Responsible Data Stewardship Is Key to Consumer Trust and Loyalty, Regardless of Marketing Channel
Washington, DC, February 18, 2014 — The Direct Marketing Association (DMA) today announced the 2014 updated version of its Guidelines for Ethical Business Practices. Updated topics include Data Security; Child-Protection; Health Information; Mobile Apps; and the prevention of unwanted Robo-calling. The new Guidelines will be implemented into DMA’s ethics process beginning in July 2014.
Self-Regulation Is Core to DMA’s Mission.
“DMA members, and those they work with, should immediately review the DMA Guidelines to ensure they are in compliance,” said Senny Boone, Esq., DMA’s senior vice president, compliance services and general counsel. “DMA believes self-regulation is the most effective tool to stave off unnecessary regulation and to keep innovative marketing moving forward to provide relevant, customer-centric marketing for consumers and ensure consumers have choices about their marketing. We ask members to review the guidelines now.”
DMA is the largest and oldest trade association for commercial and nonprofit organizations using responsible data-driven marketing practices. Included in its membership are multi-channel marketers in all industries from financial services to B2B to retail to publishers to travel, hospitality and entertainment to technology; as well as suppliers to marketers in the areas of digital, social, ad:tech, CRM, database and analytics, list management and marketing information solutions providers.
The Ethics Policy Committee is comprised of marketing practitioners who review and revise the Ethical Guidelines to ensure marketers follow the current best practices, rules, and ethical standards. Its sister committee, the Committee on Ethical Business Practice (the Committee) investigates and examines marketing promotions and practices made throughout the direct marketing community based on complaints and inquiries, and uses the DMA Guidelines as the basis of good and ethical marketing practices. This is done in an effort to increase good business practices and to increase consumer protection in the marketplace.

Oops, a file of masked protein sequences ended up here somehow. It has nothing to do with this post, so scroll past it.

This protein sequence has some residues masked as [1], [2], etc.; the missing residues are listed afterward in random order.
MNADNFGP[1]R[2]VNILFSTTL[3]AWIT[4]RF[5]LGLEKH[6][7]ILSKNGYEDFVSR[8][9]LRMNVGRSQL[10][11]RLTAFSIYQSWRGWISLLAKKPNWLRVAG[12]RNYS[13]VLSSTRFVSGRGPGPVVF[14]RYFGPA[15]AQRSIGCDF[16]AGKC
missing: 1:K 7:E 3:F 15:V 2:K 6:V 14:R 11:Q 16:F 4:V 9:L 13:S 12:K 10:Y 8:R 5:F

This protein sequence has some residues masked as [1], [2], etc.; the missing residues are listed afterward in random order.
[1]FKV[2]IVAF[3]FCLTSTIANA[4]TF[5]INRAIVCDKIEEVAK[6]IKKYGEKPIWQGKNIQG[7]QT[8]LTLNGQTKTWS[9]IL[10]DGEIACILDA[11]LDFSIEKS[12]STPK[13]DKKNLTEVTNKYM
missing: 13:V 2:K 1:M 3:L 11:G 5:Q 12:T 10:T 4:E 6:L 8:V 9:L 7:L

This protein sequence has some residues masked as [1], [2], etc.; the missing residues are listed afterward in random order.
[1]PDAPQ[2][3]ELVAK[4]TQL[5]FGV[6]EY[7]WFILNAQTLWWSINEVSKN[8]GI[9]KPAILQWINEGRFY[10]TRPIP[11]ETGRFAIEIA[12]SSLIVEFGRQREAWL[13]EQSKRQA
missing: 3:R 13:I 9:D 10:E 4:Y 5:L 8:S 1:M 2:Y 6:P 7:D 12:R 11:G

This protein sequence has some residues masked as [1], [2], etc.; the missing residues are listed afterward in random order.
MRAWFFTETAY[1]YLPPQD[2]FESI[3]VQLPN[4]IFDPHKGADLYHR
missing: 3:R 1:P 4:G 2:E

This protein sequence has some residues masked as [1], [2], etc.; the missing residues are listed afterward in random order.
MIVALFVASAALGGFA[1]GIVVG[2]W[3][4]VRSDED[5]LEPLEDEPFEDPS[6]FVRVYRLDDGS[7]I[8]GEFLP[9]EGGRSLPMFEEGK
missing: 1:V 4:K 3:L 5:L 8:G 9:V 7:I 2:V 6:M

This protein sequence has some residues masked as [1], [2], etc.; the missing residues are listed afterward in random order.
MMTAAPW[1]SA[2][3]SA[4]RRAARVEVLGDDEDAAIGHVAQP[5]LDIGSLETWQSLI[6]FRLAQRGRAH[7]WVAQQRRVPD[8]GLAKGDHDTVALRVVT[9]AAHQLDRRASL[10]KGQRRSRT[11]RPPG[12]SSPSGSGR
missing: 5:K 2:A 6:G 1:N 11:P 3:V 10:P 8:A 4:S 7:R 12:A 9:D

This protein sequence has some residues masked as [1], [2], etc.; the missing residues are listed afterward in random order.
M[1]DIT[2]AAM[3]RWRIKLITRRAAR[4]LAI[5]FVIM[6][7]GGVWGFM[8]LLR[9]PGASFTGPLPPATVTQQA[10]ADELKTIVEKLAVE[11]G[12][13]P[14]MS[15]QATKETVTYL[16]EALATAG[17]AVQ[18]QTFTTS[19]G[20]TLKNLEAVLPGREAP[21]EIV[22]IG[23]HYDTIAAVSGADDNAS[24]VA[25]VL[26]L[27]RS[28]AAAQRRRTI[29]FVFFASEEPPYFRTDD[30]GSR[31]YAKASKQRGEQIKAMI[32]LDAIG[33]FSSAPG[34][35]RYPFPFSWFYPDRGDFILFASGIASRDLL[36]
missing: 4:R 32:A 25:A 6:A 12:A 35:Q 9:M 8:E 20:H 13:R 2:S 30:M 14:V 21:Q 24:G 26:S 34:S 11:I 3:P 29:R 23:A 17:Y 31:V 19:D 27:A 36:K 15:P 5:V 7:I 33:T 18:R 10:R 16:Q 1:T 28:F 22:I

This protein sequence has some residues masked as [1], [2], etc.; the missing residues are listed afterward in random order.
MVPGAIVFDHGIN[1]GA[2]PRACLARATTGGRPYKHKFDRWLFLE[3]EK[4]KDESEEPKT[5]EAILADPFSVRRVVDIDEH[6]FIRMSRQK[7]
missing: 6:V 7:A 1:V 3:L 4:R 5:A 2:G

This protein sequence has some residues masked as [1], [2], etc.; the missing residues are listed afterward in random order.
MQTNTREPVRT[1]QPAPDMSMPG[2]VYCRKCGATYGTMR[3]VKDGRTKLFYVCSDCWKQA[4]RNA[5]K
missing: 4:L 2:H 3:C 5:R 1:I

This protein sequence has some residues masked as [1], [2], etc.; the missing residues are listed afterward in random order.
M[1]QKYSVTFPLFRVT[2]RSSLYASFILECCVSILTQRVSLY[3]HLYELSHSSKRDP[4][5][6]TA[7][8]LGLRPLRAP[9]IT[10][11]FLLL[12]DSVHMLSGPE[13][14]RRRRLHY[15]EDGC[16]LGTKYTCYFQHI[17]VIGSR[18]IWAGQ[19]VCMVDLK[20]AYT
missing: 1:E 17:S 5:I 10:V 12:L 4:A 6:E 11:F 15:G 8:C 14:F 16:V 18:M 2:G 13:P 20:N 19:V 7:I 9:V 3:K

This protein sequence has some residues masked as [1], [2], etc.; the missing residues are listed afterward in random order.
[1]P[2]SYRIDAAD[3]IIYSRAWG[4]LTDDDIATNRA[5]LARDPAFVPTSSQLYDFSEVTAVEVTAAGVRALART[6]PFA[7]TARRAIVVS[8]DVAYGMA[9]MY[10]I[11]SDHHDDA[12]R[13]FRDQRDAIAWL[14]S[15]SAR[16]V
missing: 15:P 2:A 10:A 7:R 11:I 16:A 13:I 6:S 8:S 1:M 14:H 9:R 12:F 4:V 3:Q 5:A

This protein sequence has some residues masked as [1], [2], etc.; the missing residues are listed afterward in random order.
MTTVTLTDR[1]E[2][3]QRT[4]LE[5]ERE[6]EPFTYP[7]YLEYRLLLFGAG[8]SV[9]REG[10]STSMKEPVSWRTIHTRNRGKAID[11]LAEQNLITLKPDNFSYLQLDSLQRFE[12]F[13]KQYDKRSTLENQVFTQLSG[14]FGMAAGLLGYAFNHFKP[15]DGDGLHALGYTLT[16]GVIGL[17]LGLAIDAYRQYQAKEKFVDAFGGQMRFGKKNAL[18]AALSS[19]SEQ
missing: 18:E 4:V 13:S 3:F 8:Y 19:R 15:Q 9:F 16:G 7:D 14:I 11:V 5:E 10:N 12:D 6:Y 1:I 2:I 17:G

Highlights of the Changes to the Guidelines:
Data Security Article #37:
Data security sections were updated due to concerns over data security breaches and protecting against criminal hackers who target companies. The updated sections require that marketers:
- Provide protection of personally identifiable information (pii) across the organization.
- Establish a written data security policy.
- Train staff, monitor & assess periodically.
- Include protections within contracts to ensure all contractors are held to the same standards to protect pii.
- Data-loss prevention technology should be used, as well as a data minimization plan for data destruction and purge processes…
- Have a data security breach plan and be ready to inform law enforcement and customers.
- Use email authentication protocols to reduce spoofed emails.
- Implement added protections for sensitive data.
Due to an intense regulatory period this past year, three major sections have been updated:
- 1. Protecting Children:
First, since the Children’s Online Privacy Protection Act regulations were issued, DMA made the following changes to Articles #13, 14, 15 and 16:
- Increased scope of application for covered entities including mobile applications.